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A 94-year-old retiree continues to go to the gym twice a week for a two-hour workout and has no plans to stop.
“Super” The gym is Mario Sanna’s “second home,” and the gym rats are his “second family.”
The former railway engineer claimed that his job laying train tracks kept him in shape, but he fell in love with the gym after starting to go to stay healthy after retiring.
That was thirty years ago. His typical regimen consists of exercise cycles, rowing machines, leg presses, and biceps curls, but he’s not beyond a pilates session.
“I use everything the gym has to offer, from spinning classes to lifting weights and walking on the treadmill,” Sanna explained.
“The body, in my perspective, needs to move. Even when I’m sleeping, I’m probably moving around. It’s a machine all by itself. It starts to decay if you keep it inactive.”
If the name didn’t give it away, Sanna began working for British Rail in 1954, two years after arriving in the UK from Sardinia, Italy.
And in those early days, the physical exertion required to haul heavy tracks around had kept him in good form.
When Mario eventually retired in the early 1990s, he realized he needed a new way to stay fit and purchased his first gym membership.
Only a vision problem keeps him from driving to the gym as regularly as he would like. He hopes to return more frequently following surgery, but for the time being, a buddy picks him up on Friday and Monday.
“I worked every Sunday since I was getting married at the time and needed a lot of money,” he says. “It was always highly manual labour.”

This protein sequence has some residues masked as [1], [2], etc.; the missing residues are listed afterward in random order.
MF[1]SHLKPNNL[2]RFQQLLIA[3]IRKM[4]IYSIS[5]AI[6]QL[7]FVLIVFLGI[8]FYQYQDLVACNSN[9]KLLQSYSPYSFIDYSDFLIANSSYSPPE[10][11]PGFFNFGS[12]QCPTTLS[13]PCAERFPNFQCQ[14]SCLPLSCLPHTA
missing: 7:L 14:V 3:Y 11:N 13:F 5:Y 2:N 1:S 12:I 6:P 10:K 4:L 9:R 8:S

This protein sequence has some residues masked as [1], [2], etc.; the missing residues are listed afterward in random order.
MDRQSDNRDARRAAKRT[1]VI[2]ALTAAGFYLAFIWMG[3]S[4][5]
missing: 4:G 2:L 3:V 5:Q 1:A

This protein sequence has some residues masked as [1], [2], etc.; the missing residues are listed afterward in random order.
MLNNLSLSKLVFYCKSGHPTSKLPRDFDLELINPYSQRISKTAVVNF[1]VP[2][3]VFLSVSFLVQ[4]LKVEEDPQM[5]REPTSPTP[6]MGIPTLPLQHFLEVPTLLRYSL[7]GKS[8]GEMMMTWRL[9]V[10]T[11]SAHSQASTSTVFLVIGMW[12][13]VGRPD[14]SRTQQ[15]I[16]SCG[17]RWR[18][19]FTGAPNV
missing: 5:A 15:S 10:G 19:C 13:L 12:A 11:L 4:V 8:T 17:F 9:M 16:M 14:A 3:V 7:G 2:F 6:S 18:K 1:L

“I always think I need to extend my legs because they carry the rest of my body, and that’s one thing I’ll treat as number one,” he explained, going over his daily regimen.
“Then I’ll do the rest of the body, from the knees to the arms.”
“I also do Pilates and anything else that helps me becoming physically fitter than I am currently.” I’ll also go on the wires and hoist a 25kg bar.
I typically spend one to two hours at the gym. However, if the coffee machine is operational, I may stay for two and a half hours.”
In America, senior healthcare is turning away from cardiovascular exercise like brisk walking or swimming and toward weightlifting, which not only raises your heart rate like an exercise bike but also helps maintain bone density and fights muscle atrophy.
Mario described his gym pals as “family,” and he just celebrated his 94th birthday with a group of them.
“Everyone wishes to see you all the time. “It’s almost like a family,” he remarked. “They had a celebration for my birthday—and this is where I went.” They had a party here.”
Mario claims to be the oldest person at his gym, but he recommends that other seniors give it a shot if they want to stay in shape.
“I believe I’m the oldest. I would encourage it to anyone, especially if they are alone, to get out of their house and do something.”
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